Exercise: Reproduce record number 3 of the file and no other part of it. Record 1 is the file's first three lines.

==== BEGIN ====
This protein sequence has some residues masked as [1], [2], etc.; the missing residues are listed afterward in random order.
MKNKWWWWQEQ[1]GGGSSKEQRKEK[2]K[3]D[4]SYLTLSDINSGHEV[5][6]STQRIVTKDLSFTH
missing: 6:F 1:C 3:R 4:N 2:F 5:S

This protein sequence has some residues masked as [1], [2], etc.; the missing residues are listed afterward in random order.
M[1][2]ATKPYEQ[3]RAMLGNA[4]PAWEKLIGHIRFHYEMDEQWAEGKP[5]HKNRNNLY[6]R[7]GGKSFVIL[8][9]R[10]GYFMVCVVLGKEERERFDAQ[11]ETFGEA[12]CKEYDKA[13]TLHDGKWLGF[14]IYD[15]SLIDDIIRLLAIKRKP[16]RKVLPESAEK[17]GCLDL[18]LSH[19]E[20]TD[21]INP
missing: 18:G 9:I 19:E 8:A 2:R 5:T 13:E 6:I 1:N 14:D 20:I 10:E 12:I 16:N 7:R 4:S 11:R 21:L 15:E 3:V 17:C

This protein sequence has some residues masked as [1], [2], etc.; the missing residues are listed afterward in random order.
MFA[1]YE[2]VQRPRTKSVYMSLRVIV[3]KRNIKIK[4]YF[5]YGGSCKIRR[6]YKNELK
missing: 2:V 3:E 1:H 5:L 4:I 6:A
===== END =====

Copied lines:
This protein sequence has some residues masked as [1], [2], etc.; the missing residues are listed afterward in random order.
MFA[1]YE[2]VQRPRTKSVYMSLRVIV[3]KRNIKIK[4]YF[5]YGGSCKIRR[6]YKNELK
missing: 2:V 3:E 1:H 5:L 4:I 6:A